Concluding his presentation, Tripp acknowledged that performing an appropriately in-depth assessment of NIH impact can be done. He cautioned again, however, that it will be complex and challenging. Functional impacts have to be evaluated. To look at pure expenditure-related impacts on NIH's 'sales' is a dangerous pathway to take. He indicated that it will require industry cooperation in case studies, but he expects industry would be highly cooperative. The study is of fundamental importance to U.S. funding of science moving forward, not just for the NIH, but for federal funding in all areas of science, Tripp proclaimed.
NICHD Holds 149th Advisory Committee Meeting
On January 19th, the National Advisory Child Health and Human Development Council (NACHDC) of the Eunice Kennedy Shriver
National Institute for Child Health and Human Development (NICHD) held its 149th meeting. Reporting to the Council, NICHD director Alan Guttmacher declared that it had been a "really wonderful few months of celebrating the 50th anniversary" as well as the concurrent publication of the institute's scientific vision document (see Update, December 10, 2012).
Guttmacher reported that the Institute has received a lot of feedback on the report, noting that it was a "useful stimulus for thought and conversation." He informed the Council that they would have significant involvement in helping the Institute figure out where it goes from here.
He noted that the Visioning document was never intended as a traditional NIH strategic plan to say exactly what the Institute should be doing. Instead, it was an exploration of the across-the-board mission of NICHD, and what promising scientific policy and other opportunities could inform NICHD. Thinking of the visioning areas as "opportunities and challenges," Guttmacher declared we must figure these out together.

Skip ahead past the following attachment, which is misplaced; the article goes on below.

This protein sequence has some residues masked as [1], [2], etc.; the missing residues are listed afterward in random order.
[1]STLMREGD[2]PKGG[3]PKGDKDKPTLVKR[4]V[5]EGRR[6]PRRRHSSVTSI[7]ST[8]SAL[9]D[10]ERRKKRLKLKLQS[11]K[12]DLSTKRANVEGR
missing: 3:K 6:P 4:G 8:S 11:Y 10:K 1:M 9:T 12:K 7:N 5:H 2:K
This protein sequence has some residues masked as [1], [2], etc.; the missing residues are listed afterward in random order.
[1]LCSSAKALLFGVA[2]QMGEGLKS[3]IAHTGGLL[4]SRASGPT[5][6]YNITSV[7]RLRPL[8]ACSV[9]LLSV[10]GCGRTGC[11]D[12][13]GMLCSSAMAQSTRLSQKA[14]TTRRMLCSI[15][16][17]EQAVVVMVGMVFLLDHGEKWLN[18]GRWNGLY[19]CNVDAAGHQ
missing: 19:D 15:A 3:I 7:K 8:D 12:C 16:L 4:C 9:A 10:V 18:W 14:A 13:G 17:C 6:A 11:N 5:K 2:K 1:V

Guttmacher discussed the FY 2013 budget for the Institute. He noted that the threatened 8.2 percent cut of the sequester has been averted. If the postponed sequester does occur on March 1, the threat to NIH is an approximate 6.4 percent cut, which would be applied across the entire NICHD from the FY 2012 budget funding level. He pointed out, however, that it did not mean that the Institute had to cut every item funded by 6.4 percent. Noting that the budget year started on October 1st, if the cut goes into effect, it will essentially occur halfway through the year. Given that this scenario has been in the background since the beginning of the fiscal year, the Institute has been spending accordingly.
He explained that the intramural program, conversely, is different from the extramural program in a number of ways. The vast majority of the costs of the intramural program revolve around payroll where the bulk of the costs are fixed and there are fewer places to achieve savings. The need to furlough people, however, would have to come from the Office of Management and Budget. The Administration, according to Guttmacher, is confident that Congress will agree to replace the sequester with a balanced approach to long term spending and budget deficits. Meanwhile, he indicated that the Institute is not ramping down in anticipation of a sequester, but is continuing to operate cautiously.
Even if the sequester is averted, Guttmacher lamented that the NIH is in a "tough financial time." He highlighted the fact that this is not a one-year phenomenon and asserted that it would be "a terrible mistake to say in this environment we have to hunker down...It is a time we have to be particularly careful in some ways where we place investments but we have to continue to place investments in good science, whether new science, old science, in a meaningful way." It is ironic, he added, that it should happen at a time "we think we have really unparalleled opportunities."